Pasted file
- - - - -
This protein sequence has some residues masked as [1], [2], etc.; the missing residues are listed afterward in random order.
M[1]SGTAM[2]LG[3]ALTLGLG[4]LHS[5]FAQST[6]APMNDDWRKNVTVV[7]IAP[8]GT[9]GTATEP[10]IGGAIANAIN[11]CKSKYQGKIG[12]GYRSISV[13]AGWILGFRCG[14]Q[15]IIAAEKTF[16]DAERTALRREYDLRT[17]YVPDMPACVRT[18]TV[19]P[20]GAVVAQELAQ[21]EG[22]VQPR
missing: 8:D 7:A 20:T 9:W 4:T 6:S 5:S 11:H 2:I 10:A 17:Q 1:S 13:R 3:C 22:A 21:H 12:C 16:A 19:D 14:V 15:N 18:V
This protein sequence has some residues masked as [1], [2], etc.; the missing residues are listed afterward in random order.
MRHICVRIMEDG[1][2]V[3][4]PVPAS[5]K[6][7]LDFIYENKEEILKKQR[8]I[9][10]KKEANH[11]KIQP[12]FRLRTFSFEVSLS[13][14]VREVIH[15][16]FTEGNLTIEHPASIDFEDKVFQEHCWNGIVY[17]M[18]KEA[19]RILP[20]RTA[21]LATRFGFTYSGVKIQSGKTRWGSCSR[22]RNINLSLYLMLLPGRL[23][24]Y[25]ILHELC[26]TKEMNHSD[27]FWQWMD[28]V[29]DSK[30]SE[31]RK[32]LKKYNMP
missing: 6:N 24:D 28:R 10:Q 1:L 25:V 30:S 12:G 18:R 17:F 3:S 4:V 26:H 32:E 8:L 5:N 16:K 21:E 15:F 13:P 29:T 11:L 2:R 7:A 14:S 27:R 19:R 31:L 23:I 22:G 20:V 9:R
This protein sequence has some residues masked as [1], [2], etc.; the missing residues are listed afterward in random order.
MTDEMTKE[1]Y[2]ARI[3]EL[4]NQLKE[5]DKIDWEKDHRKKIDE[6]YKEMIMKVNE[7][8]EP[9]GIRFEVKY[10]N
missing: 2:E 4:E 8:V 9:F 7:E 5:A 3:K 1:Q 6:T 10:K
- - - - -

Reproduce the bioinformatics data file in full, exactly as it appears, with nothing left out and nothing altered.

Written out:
This protein sequence has some residues masked as [1], [2], etc.; the missing residues are listed afterward in random order.
M[1]SGTAM[2]LG[3]ALTLGLG[4]LHS[5]FAQST[6]APMNDDWRKNVTVV[7]IAP[8]GT[9]GTATEP[10]IGGAIANAIN[11]CKSKYQGKIG[12]GYRSISV[13]AGWILGFRCG[14]Q[15]IIAAEKTF[16]DAERTALRREYDLRT[17]YVPDMPACVRT[18]TV[19]P[20]GAVVAQELAQ[21]EG[22]VQPR
missing: 8:D 7:A 20:T 9:W 4:T 6:S 5:S 11:H 2:I 10:A 17:Q 1:S 13:R 3:C 22:A 21:H 12:C 16:A 19:D 14:V 15:N 18:V
This protein sequence has some residues masked as [1], [2], etc.; the missing residues are listed afterward in random order.
MRHICVRIMEDG[1][2]V[3][4]PVPAS[5]K[6][7]LDFIYENKEEILKKQR[8]I[9][10]KKEANH[11]KIQP[12]FRLRTFSFEVSLS[13][14]VREVIH[15][16]FTEGNLTIEHPASIDFEDKVFQEHCWNGIVY[17]M[18]KEA[19]RILP[20]RTA[21]LATRFGFTYSGVKIQSGKTRWGSCSR[22]RNINLSLYLMLLPGRL[23][24]Y[25]ILHELC[26]TKEMNHSD[27]FWQWMD[28]V[29]DSK[30]SE[31]RK[32]LKKYNMP
missing: 6:N 24:D 28:R 10:Q 1:L 25:V 30:S 12:G 18:R 17:F 3:S 4:V 26:H 32:E 8:L 5:N 16:K 21:E 15:F 13:P 29:T 11:L 2:R 7:A 14:S 27:R 19:R 31:L 23:I 22:G 20:V 9:R
This protein sequence has some residues masked as [1], [2], etc.; the missing residues are listed afterward in random order.
MTDEMTKE[1]Y[2]ARI[3]EL[4]NQLKE[5]DKIDWEKDHRKKIDE[6]YKEMIMKVNE[7][8]EP[9]GIRFEVKY[10]N
missing: 2:E 4:E 8:V 9:F 7:E 5:A 3:K 1:Q 6:T 10:K